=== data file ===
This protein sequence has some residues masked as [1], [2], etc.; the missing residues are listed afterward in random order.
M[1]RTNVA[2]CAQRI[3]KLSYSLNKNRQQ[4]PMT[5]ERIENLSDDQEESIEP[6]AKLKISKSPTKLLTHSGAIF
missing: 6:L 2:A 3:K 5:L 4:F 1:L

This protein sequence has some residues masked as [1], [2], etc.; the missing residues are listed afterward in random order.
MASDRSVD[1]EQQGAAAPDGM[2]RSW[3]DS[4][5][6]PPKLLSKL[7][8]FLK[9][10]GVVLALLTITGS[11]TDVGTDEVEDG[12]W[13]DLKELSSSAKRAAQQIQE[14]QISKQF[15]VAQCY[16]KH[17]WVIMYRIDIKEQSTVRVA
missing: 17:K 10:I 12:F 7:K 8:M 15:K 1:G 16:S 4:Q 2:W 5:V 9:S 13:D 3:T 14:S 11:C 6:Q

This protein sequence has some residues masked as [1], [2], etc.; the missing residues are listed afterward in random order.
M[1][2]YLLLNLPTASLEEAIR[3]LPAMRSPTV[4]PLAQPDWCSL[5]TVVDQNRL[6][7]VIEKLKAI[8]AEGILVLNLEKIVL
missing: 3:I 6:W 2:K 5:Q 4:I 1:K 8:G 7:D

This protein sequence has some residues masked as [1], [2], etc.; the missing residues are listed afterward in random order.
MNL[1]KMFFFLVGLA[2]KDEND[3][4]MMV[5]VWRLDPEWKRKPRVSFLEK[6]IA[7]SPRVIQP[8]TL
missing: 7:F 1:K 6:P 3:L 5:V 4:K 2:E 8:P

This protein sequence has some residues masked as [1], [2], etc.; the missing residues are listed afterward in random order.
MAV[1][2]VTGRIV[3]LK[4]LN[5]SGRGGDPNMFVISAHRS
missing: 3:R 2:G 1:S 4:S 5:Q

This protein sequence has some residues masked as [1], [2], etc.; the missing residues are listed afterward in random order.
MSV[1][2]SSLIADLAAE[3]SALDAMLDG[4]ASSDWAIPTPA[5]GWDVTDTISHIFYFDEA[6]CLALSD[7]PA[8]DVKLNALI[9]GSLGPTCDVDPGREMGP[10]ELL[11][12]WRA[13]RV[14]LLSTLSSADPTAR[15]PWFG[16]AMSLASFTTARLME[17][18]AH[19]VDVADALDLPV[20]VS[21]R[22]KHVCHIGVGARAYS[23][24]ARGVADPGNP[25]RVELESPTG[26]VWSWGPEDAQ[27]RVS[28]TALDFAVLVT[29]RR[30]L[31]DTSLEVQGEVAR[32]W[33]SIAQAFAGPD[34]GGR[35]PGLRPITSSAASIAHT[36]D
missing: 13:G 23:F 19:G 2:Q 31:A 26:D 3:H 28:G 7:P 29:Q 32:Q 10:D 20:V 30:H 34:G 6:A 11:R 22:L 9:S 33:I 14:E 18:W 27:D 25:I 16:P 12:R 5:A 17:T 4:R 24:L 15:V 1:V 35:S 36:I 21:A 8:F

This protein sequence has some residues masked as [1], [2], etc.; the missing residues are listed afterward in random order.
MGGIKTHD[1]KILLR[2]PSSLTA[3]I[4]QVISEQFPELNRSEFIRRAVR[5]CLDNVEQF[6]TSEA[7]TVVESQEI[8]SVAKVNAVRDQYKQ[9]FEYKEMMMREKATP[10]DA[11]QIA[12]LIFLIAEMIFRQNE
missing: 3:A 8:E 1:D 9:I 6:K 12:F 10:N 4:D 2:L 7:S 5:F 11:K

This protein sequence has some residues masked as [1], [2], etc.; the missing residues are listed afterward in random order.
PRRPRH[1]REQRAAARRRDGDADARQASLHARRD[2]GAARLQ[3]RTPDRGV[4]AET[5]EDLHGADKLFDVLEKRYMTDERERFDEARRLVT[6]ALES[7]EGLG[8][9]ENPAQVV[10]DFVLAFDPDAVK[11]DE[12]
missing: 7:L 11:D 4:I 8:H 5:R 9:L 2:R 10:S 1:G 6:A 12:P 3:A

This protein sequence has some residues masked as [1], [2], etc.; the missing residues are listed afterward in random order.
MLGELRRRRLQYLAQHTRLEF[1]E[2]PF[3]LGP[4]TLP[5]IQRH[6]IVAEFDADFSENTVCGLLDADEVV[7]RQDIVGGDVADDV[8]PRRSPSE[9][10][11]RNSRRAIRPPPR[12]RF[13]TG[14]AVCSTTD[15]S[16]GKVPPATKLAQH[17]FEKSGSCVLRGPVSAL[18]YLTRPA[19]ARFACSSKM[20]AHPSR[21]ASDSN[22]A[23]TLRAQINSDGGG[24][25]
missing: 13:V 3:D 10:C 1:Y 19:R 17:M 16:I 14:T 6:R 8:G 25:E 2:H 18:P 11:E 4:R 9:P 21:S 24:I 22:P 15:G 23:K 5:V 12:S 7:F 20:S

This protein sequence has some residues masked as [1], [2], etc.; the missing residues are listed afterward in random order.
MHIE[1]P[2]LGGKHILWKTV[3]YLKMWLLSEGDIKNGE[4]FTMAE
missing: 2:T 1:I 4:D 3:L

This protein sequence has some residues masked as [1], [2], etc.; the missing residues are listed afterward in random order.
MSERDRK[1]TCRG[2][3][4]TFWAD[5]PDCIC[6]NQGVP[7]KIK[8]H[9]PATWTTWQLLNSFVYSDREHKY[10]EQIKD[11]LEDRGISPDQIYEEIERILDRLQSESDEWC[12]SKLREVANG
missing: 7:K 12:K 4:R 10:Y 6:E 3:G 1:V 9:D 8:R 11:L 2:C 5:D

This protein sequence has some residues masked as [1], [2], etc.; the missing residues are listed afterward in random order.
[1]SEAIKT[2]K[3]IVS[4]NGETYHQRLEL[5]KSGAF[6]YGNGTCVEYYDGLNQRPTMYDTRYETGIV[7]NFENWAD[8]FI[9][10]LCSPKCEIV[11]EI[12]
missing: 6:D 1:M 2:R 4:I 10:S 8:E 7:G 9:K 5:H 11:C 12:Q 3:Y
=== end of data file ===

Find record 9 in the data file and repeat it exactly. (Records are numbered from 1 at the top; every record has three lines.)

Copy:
This protein sequence has some residues masked as [1], [2], etc.; the missing residues are listed afterward in random order.
MLGELRRRRLQYLAQHTRLEF[1]E[2]PF[3]LGP[4]TLP[5]IQRH[6]IVAEFDADFSENTVCGLLDADEVV[7]RQDIVGGDVADDV[8]PRRSPSE[9][10][11]RNSRRAIRPPPR[12]RF[13]TG[14]AVCSTTD[15]S[16]GKVPPATKLAQH[17]FEKSGSCVLRGPVSAL[18]YLTRPA[19]ARFACSSKM[20]AHPSR[21]ASDSN[22]A[23]TLRAQINSDGGG[24][25]
missing: 13:V 3:D 10:C 1:Y 19:R 17:M 16:I 14:T 6:R 8:G 25:E 2:H 18:P 11:E 4:R 9:P 21:S 24:I 22:P 15:G 23:K 5:V 12:S 7:F 20:S